Luther v. Wells Fargo Bank

Filing 30

OPINION/ORDER. Plaintiff has 15 days from date of Order to amend Complaint; Wells Fargo to file its response within 14 days of the filing of Amended Complaint. Signed by Magistrate Judge Robert S. Ballou on 5/10/2012. (mlh)

Download PDF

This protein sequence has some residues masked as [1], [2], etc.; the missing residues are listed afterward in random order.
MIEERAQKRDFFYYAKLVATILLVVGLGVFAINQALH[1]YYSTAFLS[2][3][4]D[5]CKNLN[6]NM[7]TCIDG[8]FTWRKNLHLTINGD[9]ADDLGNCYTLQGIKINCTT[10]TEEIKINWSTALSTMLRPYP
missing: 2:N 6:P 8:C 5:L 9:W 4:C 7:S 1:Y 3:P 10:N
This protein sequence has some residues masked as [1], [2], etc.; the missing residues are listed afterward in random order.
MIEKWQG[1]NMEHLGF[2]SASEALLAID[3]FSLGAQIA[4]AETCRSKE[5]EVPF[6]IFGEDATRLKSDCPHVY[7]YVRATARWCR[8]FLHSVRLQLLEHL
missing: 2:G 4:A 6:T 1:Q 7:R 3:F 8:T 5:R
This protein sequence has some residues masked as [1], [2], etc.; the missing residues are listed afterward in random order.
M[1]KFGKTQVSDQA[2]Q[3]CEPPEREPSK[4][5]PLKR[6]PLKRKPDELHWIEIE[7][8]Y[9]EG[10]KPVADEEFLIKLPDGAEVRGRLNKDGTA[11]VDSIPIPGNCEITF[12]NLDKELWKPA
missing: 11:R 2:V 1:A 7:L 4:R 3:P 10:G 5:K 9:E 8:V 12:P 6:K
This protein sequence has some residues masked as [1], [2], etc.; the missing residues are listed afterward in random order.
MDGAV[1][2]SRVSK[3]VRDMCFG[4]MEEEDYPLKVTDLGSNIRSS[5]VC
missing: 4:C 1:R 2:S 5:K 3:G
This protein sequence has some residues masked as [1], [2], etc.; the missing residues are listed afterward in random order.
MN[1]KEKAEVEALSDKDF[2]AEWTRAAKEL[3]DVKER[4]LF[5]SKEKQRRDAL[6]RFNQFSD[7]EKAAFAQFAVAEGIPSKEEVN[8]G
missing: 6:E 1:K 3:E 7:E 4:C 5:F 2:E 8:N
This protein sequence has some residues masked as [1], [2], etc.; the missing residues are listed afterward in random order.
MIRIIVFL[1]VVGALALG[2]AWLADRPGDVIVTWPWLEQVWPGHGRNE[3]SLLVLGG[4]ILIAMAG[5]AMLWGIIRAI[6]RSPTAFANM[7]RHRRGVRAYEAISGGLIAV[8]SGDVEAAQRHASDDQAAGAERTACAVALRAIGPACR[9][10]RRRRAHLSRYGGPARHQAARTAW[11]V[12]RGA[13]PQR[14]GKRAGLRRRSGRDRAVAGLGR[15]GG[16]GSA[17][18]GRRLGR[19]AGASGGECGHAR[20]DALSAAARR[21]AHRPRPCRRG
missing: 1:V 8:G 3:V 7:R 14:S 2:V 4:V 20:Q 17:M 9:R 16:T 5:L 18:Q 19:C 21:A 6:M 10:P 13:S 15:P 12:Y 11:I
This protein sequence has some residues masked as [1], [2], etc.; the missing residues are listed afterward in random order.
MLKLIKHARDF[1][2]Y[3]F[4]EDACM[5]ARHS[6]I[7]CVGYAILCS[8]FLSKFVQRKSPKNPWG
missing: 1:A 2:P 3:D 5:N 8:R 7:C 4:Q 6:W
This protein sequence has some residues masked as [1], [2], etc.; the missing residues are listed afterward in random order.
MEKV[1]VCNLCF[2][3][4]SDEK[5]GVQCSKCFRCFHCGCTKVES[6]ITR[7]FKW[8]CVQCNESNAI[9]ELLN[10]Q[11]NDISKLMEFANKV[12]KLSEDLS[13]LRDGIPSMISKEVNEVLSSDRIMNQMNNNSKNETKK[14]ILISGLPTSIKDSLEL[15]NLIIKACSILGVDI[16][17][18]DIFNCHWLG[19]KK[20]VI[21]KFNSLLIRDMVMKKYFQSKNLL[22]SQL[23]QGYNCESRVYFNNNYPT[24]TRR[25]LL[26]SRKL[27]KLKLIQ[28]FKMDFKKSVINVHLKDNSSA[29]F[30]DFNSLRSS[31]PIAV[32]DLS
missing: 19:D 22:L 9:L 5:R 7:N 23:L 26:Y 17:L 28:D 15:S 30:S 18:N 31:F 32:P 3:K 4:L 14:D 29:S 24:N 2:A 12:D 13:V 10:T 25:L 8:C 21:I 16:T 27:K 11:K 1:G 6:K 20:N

IN THE UNITED STATES DISTRICT COURT FOR THE WESTERN DISTRICT OF VIRGINIA DANVILLE DIVISION JAMES T. LUTHER, ) ) ) ) ) ) ) ) ) Plaintiff, v. WELLS FARGO BANK, Defendant. Civil Action No.: 4:11cv00057 By: Hon. Robert S. Ballou United States Magistrate Judge OPINION This matter is before the court on Defendant Wells Fargo Bank’s (“Wells Fargo”) Motion to Dismiss the Complaint under Federal Rule of Civil Procedure 12(b)(6) for failure to state a claim (Dkt. No. 17) and pro se Plaintiff James T. Luther’s (“Luther”), Motion for Summary Judgment (Dkt. No. 23). The court construed Luther’s Motion for Summary Judgment by Order dated April 3, 2012 as both responsive to Wells Fargo’s Motion to Dismiss and seeking summary judgment. (Dkt. No. 27.) By Order dated February 14, 2012, the court referred all dispositive motions to the undersigned for proposed findings of fact and a recommended disposition of the case pursuant to 28 U.S.C. § 636(b)(1)(B). On December 7, 2012, Luther filed a Complaint which asserts no facts, consists of only legal conclusions, and states the following: 4. I allege defendant committed fraud by misrepresenting the true facts of purported 1st (68014727040001) and 2nd (4387-5407-1265-7056) mortgage causing me to believe that I was borrowing credit from defendant when in fact I was the sole source of credit for purported [sic] 1st and 2nd mortgage; 5. I allege defendant did not answer a Tila [sic] request made by plaintiff on date March 8, 2011 (see attachment A), and follow up on date June 13, 2011 (see attachment B) that was a consumer credit transaction and not a business 1 transaction. 15 U.S.C. Section 1601; 6) I allege defendant did not answer a Respa [sic] request made by plaintiff on March 8, 2011 (see attachment A), and followup [sic] on date June 13, 2011 (see attachment B, ) relating to 1st and 2nd mortgages. 12 U.S.C. section 2605(e). As relief, Luther demands “the return of all payments. . . in the amount of $184,250, any escrow, any related funds to 1st and 2nd mortgage, also a release of lien on 1st and 2nd mortgage and accurate notification to all credit rating agencies.” The Complaint contains only bare legal conclusions and few factual allegations thereby hindering the court’s ability to draw inferences as to the factual basis of the legal claims. It appears Luther alleges the following: 1) “fraud by misrepresenting the true facts,” 2) a violation of the Federal Truth in Lending Act (“TILA”), 15 U.S.C. § 1601, and 3) a violation of the Federal Real Estate Settlement and Procedures Act, (“RESPA”), 12 U.S.C. § 2605, with jurisdiction pursuant to 28 U.S.C. § 1332(a). (Compl. ¶¶ 16.) The court finds that Luther fails to state any cause of action upon which relief can be granted, but will give him leave to amend his complaint as set forth herein. The court does not reach Luther’s motion for summary judgment since his complaint fails to state a claim at this point. STANDARD OF REVIEW A Rule 12(b)(6) motion to dismiss tests the legal sufficiency of a complaint to determine whether the plaintiff has properly stated a claim. See Edwards v. City of Goldsboro, 178 F.3d 231, 243 (4th Cir.1999). A complaint must contain a “short and plain statement of the claim showing that the pleader is entitled to relief.” Fed. R. Civ. P. 8(a)(2). A plaintiff must “state[ ] a plausible claim for relief” that “permit[s] the court to infer more than the mere possibility of misconduct” based upon its “judicial experience and common sense.” Ashcroft v. Iqbal, 556 2 U.S. 662, 679 (2009). The court accepts as true all well-plead facts and construes those facts in the light most favorable to the plaintiff. Phillips v. Pitt County Mem'l Hosp., 572 F.3d 176, 180 (4th Cir. 2009). However, “legal conclusions, formulaic recitation of the elements of a cause of action, or bare assertions devoid of further factual enhancements fail to constitute well-pled facts for Rule 12(b)(6) purposes.” Nemet Chevrolet, Ltd. v. Consumeraffairs.com, Inc., 591 F.3d 250, 255 (4th Cir.2009) (citing Iqbal, 556 U.S. at 678). Plaintiffs must plead enough facts to “nudge[ ] their claims across the line from conceivable to plausible,” and if the claim is not “plausible on its face,” it must be dismissed. Bell Atl. Corp. v. Twombly, 550 U.S. 544, 570 (2007). This plausibility requirement “does not impose a probability requirement at the pleading stage; it simply calls for enough facts to raise a reasonable expectation that discovery will reveal evidence” supporting the plaintiff's claim. Id. at 556. Determining whether a complaint states a plausible claim for relief is “a context-specific task that requires the reviewing court to draw on its judicial experience and common sense.” Iqbal, 556 U.S. at 679. Allegations made in a pro se complaint are “liberally construed, and … must be held to less stringent standards than formal pleadings drafted by lawyers.” Erickson v. Pardus, 551 U.S.89, 93 (2007) (internal citation omitted). Notwithstanding this obligation, the court is not required to accept a pro se plaintiff’s contentions as true, Denton v. Hernandez, 504 U.S. 25, 32 (1992), and cannot ignore a clear failure to allege facts positing a claim cognizable in a federal district court. See Weller v. Dep't of Soc. Servs., 901 F.2d 387, 391 (4th Cir.1990). Moreover, the court does not act as the pro se plaintiff’s advocate, sua sponte developing statutory claims that the plaintiff failed to clearly raise on the face of the complaint. Id. (“The ‘special judicial solicitude’ with which a district court should view such pro se complaints does not transform the 3 court into an advocate. Only those questions which are squarely presented to a court may properly be addressed.”). DISCUSSION A. FRAUD CLAIM Luther alleges that Wells Fargo caused him to believe that he was “borrowing credit from defendant when in fact I was the sole source of credit for purported [sic] 1st and 2nd mortgage.” (Comp. at ¶ 4). Federal Rule of Civil Procedure 9(b) governs whether this bare allegation sufficiently states a claim for fraud. Failure to comply with Rule 9(b)’s particularity requirement for allegations of fraud is considered a failure to state a claim under Rule 12(b)(6). Harrison v. Westinghouse Savannah River Co., 176 F.3d 776, 783, n. 5 (4th Cir. 1999). The facts alleged in the complaint must “state with particularity the circumstances constituting fraud or mistake.” See Fed R. Civ. P. 9(b). Specifically, Rule 9 requires a plaintiff to plead with particularity – (1) the time and place the misrepresentations were made, (2) the contents of those representations, (3) the identity of the individual making the misrepresentation, (4) what the individual making the misrepresentation gained from making it, and (5) that the aggrieved party reasonably and detrimentally relied on those misrepresentations. See Harrison, 176 F.3d at 786; Learning Works, Inc. v. The Learning Annex, Inc., 830 F.2d 541, 546 (4th Cir. 1987). Furthermore, Virginia law requires a plaintiff to plead and prove by clear and convincing evidence: (1) a false representation, (2) of material fact, (3) made intentionally and knowingly, (4) with intent to mislead, (5) reliance by the party misled, and (6) damages resulting from that reliance. Van Deusen v. Snead, 441 S.E.2d 207, 209 (1994). Despite the heightened pleading requirements under Rule 9(b), a court “should hesitate to dismiss a complaint . . . if [it] is satisfied (1) that the defendant has been made aware of the 4 particular circumstances for which she will have to prepare a defense at trial, and (2) that plaintiff has substantial prediscovery evidence of those facts.” Harrison, 176 F.3d at 784. Luther asserts in the Complaint the mere legal conclusion that Wells Fargo committed fraud by causing him to believe that he was “the sole source of credit” for his first and second mortgage. Luther does not allege the time and place of the misrepresentation, any subsequent detrimental reliance or any damages he incurred. Additionally, Luther’s single conclusory allegation fails to provide Wells Fargo with “sufficient information to formulate a defense.” Harrison, 176 F.3d at 784. In short, Luther has failed to plead fraud with the requisite specificity as required by Rule 9(b). Accordingly, the court finds that Luther’s Complaint fails to state a claim of fraud under Rule 12(b)(6). B. TILA CLAIM TILA “has the broad purpose of promoting ‘the informed use of credit’ by assuring ‘meaningful disclosure of credit terms' to consumers.’” Ford Motor Credit Co. v. Milhollin, 444 U.S. 555, 559 (1980). See 12 U.S.C. § 1601(a). The Act requires creditors “to provide borrowers with clear and accurate disclosures of terms dealing with things like finance charges, annual percentage rates of interest, and the borrower's rights.” Beach v. Ocwen Fed. Bank, 523 U.S. 410, 412 (1998). In the Complaint, Luther alleges that the “defendant did not answer a Tila [sic] request made by plaintiff on date March 8, 2011(see attachment A) and follow up on date June 13, 2011(see attachment B) that was a consumer credit transaction and not a business transaction” and cites to “15 U.S.C. Section 1601.” (Compl. ¶ 5.) TILA only subjects creditors and assignees to liability. 15 U.S.C. § 1640, 1641(a); see also Gilbert et. al. v. Residential Funding, LLC et. al., No. 4:09-cv-00181-D, slip op. at *11 (4th Cir. May 3, 2012). Luther asserts no 5 factual allegations that Wells Fargo was either a creditor or assignee of either the first or second mortgage. See e.g., Carter v. Alston, 2005 WL 3021975, at *2 (E.D. Va. Nov. 10, 2005). Luther states no facts in the Complaint or the letters attached therein to state a cause of action under TILA. Indeed, the Complaint has an insufficient factual basis to support a TILA claim, and the court will not scour the statute for a legal cause of action on Luther’s behalf. Accordingly, the court finds that Luther’s Complaint fails to state a claim of fraud under Rule 12(b)(6). C. RESPA CLAIM In the Complaint, Luther alleges that “defendant did not answer a Respa [sic] request made by plaintiff on March 8, 2011 (see attachment A), and followup [sic] on date June 13, 2011 (see attachment B), relating to 1st and 2nd mortgages.” Luther refers to12 U.S.C. § 2605(e)(1)(A) of RESPA, which governs a servicer’s response to a qualified written request (“QWR”). Particularly, § 2605(e)(1)(A) provides: If any servicer of a federally regulated mortgage loan receives a qualified request from the borrower (or an agent) for information relating to the servicing of such loans, the servicer shall provide a written response acknowledging receipt of the correspondence within 20 days unless the action requested is taken within such period. (emphasis added). The statute only governs “federally related mortgage loan[s],” which 12 U.S.C. § 2602(1) defines as a loan “secured by a first …lien on residential real property…designed principally for the occupancy of from one to four families, including any such secured loan, the proceeds of which are used to prepay or pay off an existing loan secured by the same property,” and, among other requirements, may be made by a lender insured by any agency of the Federal government, or a lender regulated by a federal agency. 6 A plaintiff asserting a cause of action under RESPA must allege that the transaction involved a federally related mortgage loan. In Gardner v. First American Title Insurance Co., the plaintiff’s bald allegation that the loan was a federally related mortgage loan was enough to survive the motion to dismiss. 294 F.3d 991, 993 (8th Cir. 2002). Here, Luther fails to allege whether his loan is a federally related mortgage loan as defined by the statute and regulations. Furthermore, a RESPA claim under § 2605(e)(1)(A) applies to servicers of federally regulated mortgage loans. Luther neglects to allege the nature of his borrower relationship with Wells Fargo and, therefore, fails to establish that he has a RESPA cause of action. Finally, Luther fails to allege any facts sufficient to establish that he suffered damages because of any purported violation of RESPA. Ginn v. CitiMortgage, Inc. (In re Ginn), ––– B.R. ––––, 2012 WL 112974, at *9 (Bankr. D.S.C. Jan. 11, 2012). Luther has failed to allege sufficient facts to support a cause of action against Wells Fargo. The court will allow Luther leave to amend the Complaint to assert a sufficient factual basis for his claims. Therefore, it is hereby ORDERED that Luther has fifteen days from the date of this order to amend the Complaint, and Wells Fargo shall file its response within fourteen days of Luther filing the Amended Complaint. The failure to file an amended Complaint within fifteen days will result in the issuing a further order recommending the dismissal of the Complaint as may be allowed under 28 U.S.C § 636(b)(1). Entered: May 10, 2012 /s/ Robert S. Ballou Robert S. Ballou United States Magistrate Judge 7